To Ms Pekarek, it is constructive partnership. "We have offered AZT to the South African health service at a 70 per cent discount for an unlimited time and with no obligation linked to the 2006 expiry of AZT's patent. In developing countries we are working with UNAids in programmes to reduce mother-to-child transmission. We also have a programme centred on Aids education."

Similarly, in May this year, another drug company, Bristol-Myers Squibb, launched a $100m HIV/Aids research programme for five Southern African countries. But South Africa turned it down, arguing that it was a guinea- pig programme. It also took a sceptical view of the Glaxo Wellcome offer, saying that, even with the discount, the cost of the AZT would be prohibitive.

Glaxo Wellcome refuses to disclose the cost of manufacturing AZT because it is "competitive information". Mr Heywood of the South African Aids Law Project said: "We are short of information but we know that Cipla, an Indian company, produces a generic equivalent of AZT which might be an option for South Africa. The prohibitive prices of drugs in South Africa means the government does not have an essential drug list for HIV/Aids, and that is an untenable situation."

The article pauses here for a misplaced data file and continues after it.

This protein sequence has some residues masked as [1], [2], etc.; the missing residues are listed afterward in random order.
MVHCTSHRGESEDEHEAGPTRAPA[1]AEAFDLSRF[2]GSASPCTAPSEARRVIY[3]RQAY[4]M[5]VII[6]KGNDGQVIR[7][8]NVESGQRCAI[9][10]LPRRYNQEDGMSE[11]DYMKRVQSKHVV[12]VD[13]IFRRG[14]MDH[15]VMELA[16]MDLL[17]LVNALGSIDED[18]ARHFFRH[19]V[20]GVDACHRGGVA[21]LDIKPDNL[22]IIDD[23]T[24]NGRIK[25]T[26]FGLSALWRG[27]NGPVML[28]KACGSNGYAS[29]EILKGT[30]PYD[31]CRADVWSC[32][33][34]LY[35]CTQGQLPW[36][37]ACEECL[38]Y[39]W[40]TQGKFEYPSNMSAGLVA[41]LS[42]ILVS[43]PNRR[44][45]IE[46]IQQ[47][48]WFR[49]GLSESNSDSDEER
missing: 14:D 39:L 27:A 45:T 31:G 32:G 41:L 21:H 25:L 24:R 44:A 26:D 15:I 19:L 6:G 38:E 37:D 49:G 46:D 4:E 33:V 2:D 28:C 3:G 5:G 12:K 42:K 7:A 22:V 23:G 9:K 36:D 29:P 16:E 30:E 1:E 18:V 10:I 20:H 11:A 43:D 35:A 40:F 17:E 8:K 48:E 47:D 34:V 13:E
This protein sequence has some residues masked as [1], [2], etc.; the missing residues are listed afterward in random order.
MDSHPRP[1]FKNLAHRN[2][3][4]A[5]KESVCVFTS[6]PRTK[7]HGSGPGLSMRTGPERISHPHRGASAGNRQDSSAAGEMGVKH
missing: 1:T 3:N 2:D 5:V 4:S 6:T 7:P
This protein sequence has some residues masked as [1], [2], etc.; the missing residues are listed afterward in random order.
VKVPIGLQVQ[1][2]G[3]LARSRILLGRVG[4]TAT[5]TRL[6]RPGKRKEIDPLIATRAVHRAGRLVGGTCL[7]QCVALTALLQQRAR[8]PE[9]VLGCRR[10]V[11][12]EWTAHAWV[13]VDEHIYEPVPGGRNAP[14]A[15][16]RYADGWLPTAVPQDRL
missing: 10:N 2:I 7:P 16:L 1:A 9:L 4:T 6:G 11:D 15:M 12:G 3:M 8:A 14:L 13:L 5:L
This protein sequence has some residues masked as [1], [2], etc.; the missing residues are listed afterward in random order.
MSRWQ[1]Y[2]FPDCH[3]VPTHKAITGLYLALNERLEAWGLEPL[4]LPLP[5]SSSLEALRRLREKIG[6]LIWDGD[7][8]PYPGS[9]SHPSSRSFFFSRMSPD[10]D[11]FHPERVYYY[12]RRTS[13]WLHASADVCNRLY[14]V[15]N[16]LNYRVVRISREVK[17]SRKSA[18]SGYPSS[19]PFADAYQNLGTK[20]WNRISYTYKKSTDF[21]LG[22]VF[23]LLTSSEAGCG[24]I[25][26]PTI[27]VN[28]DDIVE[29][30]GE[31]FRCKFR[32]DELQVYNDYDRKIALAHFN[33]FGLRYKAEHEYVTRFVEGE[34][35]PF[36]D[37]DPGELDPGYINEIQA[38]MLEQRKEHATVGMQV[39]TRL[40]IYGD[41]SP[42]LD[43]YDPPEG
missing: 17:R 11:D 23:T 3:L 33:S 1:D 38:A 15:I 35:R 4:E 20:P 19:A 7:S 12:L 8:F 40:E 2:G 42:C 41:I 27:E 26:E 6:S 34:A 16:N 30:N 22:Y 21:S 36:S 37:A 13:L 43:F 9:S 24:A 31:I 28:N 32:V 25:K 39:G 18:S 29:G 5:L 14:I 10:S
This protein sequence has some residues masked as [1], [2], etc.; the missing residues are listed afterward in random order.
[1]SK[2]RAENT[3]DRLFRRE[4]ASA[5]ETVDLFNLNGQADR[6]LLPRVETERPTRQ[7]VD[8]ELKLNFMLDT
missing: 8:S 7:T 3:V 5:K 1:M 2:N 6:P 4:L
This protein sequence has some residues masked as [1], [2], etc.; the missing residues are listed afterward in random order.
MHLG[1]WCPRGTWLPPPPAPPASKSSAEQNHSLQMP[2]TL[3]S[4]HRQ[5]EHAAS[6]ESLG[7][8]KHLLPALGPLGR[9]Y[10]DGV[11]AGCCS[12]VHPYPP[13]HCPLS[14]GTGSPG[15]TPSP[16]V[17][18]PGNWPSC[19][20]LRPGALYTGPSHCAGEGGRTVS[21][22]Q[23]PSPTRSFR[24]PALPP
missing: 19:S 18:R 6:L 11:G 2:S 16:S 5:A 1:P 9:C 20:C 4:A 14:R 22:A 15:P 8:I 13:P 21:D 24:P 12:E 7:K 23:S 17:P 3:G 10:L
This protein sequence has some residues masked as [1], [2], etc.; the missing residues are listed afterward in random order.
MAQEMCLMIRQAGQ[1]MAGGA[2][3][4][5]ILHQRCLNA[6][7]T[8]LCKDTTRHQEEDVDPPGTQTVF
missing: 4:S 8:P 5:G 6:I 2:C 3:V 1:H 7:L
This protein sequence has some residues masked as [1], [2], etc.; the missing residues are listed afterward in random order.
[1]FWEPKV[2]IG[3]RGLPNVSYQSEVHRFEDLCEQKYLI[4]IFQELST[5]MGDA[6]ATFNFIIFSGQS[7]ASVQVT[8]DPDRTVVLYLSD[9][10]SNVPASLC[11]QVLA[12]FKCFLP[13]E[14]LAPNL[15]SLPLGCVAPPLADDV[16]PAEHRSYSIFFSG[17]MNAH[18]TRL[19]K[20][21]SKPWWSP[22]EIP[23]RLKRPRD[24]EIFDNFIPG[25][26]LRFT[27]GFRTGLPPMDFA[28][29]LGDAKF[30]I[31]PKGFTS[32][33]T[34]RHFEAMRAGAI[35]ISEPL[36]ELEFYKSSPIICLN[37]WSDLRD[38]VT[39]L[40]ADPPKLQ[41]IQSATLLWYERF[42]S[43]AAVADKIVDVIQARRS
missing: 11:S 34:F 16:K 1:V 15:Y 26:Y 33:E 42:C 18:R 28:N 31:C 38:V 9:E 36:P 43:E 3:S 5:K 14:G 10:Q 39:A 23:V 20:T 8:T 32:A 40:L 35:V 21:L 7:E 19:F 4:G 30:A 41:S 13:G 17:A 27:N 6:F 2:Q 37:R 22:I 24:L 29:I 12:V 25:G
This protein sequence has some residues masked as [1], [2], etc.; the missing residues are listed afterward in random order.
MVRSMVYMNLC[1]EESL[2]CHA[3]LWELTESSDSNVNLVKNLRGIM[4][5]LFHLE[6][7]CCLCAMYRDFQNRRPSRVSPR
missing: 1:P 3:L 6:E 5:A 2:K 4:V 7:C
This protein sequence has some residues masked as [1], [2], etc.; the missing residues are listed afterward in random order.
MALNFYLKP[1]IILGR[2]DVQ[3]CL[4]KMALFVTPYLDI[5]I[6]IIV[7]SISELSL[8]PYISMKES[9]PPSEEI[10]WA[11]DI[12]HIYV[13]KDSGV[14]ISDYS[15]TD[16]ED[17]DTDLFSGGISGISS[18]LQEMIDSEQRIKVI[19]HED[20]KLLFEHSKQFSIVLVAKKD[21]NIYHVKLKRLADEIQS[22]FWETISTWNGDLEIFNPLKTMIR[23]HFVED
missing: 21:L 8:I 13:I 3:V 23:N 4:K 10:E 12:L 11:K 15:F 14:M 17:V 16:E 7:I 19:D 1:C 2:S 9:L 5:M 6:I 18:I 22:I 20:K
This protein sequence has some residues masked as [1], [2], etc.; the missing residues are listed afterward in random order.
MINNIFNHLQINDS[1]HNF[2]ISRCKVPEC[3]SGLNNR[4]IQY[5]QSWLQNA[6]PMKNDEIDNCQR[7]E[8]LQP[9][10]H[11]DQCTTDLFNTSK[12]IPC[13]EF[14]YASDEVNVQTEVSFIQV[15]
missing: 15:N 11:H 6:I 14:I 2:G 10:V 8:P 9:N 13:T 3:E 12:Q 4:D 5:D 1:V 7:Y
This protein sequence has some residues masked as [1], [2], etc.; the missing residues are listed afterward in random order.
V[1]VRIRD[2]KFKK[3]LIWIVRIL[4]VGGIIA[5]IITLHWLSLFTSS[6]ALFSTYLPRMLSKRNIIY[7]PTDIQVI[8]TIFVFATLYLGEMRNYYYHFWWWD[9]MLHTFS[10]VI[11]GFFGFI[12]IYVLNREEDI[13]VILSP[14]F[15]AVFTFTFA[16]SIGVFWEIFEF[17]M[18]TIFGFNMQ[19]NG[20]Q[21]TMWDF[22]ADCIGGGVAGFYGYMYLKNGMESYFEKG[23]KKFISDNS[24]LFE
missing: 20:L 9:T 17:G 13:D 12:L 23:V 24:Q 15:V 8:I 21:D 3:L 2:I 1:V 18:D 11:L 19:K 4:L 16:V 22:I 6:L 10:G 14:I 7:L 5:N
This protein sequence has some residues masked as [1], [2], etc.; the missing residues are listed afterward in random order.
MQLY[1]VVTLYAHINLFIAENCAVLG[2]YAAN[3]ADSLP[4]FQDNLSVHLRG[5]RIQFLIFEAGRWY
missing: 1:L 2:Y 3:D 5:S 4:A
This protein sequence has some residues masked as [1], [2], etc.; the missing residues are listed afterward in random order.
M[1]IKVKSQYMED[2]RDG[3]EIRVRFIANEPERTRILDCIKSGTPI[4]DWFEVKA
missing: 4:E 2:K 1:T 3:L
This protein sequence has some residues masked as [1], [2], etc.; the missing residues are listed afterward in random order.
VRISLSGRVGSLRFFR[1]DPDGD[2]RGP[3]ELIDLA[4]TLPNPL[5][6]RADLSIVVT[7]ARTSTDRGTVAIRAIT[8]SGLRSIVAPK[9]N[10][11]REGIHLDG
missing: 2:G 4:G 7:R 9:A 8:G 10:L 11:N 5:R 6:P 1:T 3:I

But he agrees with the government and the drug companies that the answer, for Africa, is not a massive influx of cheap drugs, from whatever source. "There will always be the problem, where you have a weak medical infrastructure, little follow-up and people who are not eating properly, that it is possible to do more harm than good if you just hand out doses of 10 or 12 pills a day and leave people to it."